Here is a little more detail mapped specifically to the image in the OP. This grid is 3x3, with what appears to be 2 anchor boxes (one taller-than-wide, one wider-than-tall). The YOLO-independent ground truth would have 2 labels, one for the person, one for the car. When converted to YOLO input for training, there would need to be 3 * 3 * 2 == 18 locations, each holding (1 + 4 + C) == 8 values; one for p_c, 2 each for bounding box location and shape, and C class indicators (as a one hot vector). NOTE: the ground truth and the CNN output need to be the same shape in order to compare them in the loss function using a vectorized implementation. You want to just write confidence\_loss = \hat{p_c} - p_c and have Python matrix algebra work.

For this image, 16 of the 18 locations will have 0 for all 8 values. 2 locations will have non-zero values; the locations corresponding to the center grid location on the lowest row. That is, c_x = 1 and c_y = 2. Both of these locations will have p_c = 1 because there is an object present. Both of these locations will have the same values for b_x and b_y because the center of the person and the center of the car ground truth labels are colocated. One of these locations will have a C vector indicating *car* and the other will have a C vector indicating *person*. Say [0, 1, 0] and [1, 0, 0] (depends on the class index). Finally, each location will have different values for b_w and b_h to capture the different bounding box shapes of the two objects. From eyeballing the image, the location with the car record would have a b_w indicating a bounding box width of about 2.5 x grid cell width and a b_h of about 1.1 x grid cell height. The location with the person record would have a b_w of about 0.9 x grid cell width and a b_h of about 1.9 x grid cell height.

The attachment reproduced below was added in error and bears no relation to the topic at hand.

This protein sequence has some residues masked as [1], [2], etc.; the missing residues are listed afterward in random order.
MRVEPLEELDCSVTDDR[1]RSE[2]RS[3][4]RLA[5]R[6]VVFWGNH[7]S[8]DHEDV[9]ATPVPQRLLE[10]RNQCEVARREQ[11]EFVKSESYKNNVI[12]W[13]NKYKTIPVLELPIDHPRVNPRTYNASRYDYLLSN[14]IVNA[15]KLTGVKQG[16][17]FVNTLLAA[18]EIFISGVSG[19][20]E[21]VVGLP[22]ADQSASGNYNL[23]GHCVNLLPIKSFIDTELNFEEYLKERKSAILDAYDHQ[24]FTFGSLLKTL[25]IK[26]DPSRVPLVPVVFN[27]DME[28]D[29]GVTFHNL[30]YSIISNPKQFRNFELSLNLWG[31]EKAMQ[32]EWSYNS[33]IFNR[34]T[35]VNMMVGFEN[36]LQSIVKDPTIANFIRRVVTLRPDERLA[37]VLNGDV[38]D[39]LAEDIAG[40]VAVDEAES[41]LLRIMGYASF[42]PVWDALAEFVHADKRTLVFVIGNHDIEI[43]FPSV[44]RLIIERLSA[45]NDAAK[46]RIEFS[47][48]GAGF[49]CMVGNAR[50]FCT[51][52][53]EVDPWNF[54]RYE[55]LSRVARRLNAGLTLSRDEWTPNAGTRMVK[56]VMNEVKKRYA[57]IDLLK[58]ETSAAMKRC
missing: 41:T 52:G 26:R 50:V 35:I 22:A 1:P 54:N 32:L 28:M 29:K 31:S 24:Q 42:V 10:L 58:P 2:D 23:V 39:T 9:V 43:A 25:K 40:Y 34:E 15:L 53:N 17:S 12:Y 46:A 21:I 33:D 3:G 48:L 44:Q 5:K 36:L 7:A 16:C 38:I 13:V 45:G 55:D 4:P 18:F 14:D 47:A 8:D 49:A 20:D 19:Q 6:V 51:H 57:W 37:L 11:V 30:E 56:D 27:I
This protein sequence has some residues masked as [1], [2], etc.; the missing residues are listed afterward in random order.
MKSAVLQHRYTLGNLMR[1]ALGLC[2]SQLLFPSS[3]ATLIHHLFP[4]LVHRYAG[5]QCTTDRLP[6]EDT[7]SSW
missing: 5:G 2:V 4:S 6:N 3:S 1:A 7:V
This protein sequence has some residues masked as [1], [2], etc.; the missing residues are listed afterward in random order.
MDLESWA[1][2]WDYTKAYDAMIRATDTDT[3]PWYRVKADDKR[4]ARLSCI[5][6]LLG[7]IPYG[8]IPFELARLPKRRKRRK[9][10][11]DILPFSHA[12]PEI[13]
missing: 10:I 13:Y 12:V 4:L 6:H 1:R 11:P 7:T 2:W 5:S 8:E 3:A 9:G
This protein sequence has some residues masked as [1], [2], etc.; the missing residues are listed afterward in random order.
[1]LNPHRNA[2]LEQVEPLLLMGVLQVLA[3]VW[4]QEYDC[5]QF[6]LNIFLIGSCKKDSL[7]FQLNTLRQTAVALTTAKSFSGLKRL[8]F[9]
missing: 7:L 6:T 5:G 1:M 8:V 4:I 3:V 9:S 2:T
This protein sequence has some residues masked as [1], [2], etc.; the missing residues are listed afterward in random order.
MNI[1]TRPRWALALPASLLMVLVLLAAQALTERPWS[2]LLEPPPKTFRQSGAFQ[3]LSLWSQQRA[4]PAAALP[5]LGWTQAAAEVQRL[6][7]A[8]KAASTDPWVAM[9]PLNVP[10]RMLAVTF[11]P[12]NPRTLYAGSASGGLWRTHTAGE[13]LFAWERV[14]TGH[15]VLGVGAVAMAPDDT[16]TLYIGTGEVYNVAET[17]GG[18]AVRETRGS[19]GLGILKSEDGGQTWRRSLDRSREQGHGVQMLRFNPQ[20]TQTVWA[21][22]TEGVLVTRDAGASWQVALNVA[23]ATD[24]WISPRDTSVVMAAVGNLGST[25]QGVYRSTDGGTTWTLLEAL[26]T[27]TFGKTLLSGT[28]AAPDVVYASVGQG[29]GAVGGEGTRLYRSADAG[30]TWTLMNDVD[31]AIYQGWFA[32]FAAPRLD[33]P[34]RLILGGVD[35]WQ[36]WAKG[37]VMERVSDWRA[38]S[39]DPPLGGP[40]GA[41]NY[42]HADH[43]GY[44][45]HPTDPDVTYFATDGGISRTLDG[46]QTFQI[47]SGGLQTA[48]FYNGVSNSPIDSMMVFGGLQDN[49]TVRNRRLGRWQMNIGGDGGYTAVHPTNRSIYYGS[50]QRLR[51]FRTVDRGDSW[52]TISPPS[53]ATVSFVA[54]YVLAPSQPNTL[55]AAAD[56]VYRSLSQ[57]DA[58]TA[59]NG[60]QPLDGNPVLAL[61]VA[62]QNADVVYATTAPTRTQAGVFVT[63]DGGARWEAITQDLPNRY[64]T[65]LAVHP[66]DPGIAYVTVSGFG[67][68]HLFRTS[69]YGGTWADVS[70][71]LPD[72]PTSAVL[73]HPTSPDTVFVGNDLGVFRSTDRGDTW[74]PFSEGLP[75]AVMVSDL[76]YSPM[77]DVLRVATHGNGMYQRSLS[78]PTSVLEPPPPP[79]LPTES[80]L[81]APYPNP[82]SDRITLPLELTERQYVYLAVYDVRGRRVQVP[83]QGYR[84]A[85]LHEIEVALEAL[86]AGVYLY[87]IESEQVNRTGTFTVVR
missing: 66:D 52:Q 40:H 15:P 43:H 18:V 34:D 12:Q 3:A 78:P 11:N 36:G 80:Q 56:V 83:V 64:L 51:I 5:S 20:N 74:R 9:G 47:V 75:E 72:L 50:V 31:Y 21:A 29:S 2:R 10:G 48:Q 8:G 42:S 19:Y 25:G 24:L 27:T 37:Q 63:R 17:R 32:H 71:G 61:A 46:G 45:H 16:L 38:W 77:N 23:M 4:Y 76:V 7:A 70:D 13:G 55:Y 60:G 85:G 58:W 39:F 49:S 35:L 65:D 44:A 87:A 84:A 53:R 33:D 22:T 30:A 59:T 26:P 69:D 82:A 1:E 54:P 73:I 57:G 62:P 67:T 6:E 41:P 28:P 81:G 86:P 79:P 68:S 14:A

Notionally, you have something like this:

```
num_grid_cells_wide = 3
num_grid_cells_high = 3
num_anchor_boxes = 2
num_classes = 3
#initialize to 0
ground_truth = np.zeros(num_grid_cells_wide, num_grid_cells_high, num_anchor_boxes, (1 + 4 + num_classes))
#write values for locations that actually have data
ground_truth[1,2,0] = [1, 0.5, 0.2, 0.9, 1.9, 1, 0, 0] # person
ground_truth[1,2,1] = [1, 0.5, 0.2, 2.5, 1.1, 0, 1, 0] # car
```

Recap:

- 18 locations in the ground truth comes from (S*S*B) with S=3 and B=2
- 16 locations all zeros, 2 locations non-zeros
- Both non-zero locations are in the same grid cell, c_x=1, c_y=2
- Both non-zero locations have the same value for p_c (because there is a GT object present \hat{p_c} = 1. Output of the CNN will be some value 0.< p_c <= 1.)
- Both non-zero location have the same values for b_x and b_y (because in this image the labelled objects happen to have colocated centers)
- One non-zero location has the shape and class indicator for the
*person* object
- The other non-zero location has the shape and class indicator for the
*car* object